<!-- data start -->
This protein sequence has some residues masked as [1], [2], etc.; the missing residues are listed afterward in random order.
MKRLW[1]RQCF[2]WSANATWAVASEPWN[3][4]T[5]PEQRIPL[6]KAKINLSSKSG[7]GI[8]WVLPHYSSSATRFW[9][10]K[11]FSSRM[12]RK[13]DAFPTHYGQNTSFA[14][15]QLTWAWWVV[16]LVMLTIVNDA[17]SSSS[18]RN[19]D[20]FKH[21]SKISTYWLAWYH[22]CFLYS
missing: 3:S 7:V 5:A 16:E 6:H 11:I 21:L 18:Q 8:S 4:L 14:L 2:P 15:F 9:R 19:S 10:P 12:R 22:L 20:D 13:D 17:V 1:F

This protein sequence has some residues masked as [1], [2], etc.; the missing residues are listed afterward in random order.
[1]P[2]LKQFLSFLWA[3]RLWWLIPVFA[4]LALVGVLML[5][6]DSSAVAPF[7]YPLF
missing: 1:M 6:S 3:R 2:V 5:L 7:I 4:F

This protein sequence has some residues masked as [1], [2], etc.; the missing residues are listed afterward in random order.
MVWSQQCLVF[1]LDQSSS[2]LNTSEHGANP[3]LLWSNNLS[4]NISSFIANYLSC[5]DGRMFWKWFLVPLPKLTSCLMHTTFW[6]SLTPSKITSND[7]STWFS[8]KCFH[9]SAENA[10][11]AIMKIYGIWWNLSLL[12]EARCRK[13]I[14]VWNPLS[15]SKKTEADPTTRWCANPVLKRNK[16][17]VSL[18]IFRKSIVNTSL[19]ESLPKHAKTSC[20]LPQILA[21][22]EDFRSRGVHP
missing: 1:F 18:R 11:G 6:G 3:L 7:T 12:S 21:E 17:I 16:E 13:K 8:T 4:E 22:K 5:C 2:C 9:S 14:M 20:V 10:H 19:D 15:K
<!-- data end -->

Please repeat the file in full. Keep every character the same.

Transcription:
This protein sequence has some residues masked as [1], [2], etc.; the missing residues are listed afterward in random order.
MKRLW[1]RQCF[2]WSANATWAVASEPWN[3][4]T[5]PEQRIPL[6]KAKINLSSKSG[7]GI[8]WVLPHYSSSATRFW[9][10]K[11]FSSRM[12]RK[13]DAFPTHYGQNTSFA[14][15]QLTWAWWVV[16]LVMLTIVNDA[17]SSSS[18]RN[19]D[20]FKH[21]SKISTYWLAWYH[22]CFLYS
missing: 3:S 7:V 5:A 16:E 6:H 11:I 21:L 18:Q 8:S 4:L 14:L 2:P 15:F 9:R 19:S 10:P 12:R 22:L 20:D 13:D 17:V 1:F

This protein sequence has some residues masked as [1], [2], etc.; the missing residues are listed afterward in random order.
[1]P[2]LKQFLSFLWA[3]RLWWLIPVFA[4]LALVGVLML[5][6]DSSAVAPF[7]YPLF
missing: 1:M 6:S 3:R 2:V 5:L 7:I 4:F

This protein sequence has some residues masked as [1], [2], etc.; the missing residues are listed afterward in random order.
MVWSQQCLVF[1]LDQSSS[2]LNTSEHGANP[3]LLWSNNLS[4]NISSFIANYLSC[5]DGRMFWKWFLVPLPKLTSCLMHTTFW[6]SLTPSKITSND[7]STWFS[8]KCFH[9]SAENA[10][11]AIMKIYGIWWNLSLL[12]EARCRK[13]I[14]VWNPLS[15]SKKTEADPTTRWCANPVLKRNK[16][17]VSL[18]IFRKSIVNTSL[19]ESLPKHAKTSC[20]LPQILA[21][22]EDFRSRGVHP
missing: 1:F 18:R 11:G 6:G 3:L 7:T 12:S 21:E 17:I 16:E 13:K 8:T 4:E 22:K 5:C 2:C 9:S 14:M 20:V 10:H 19:D 15:K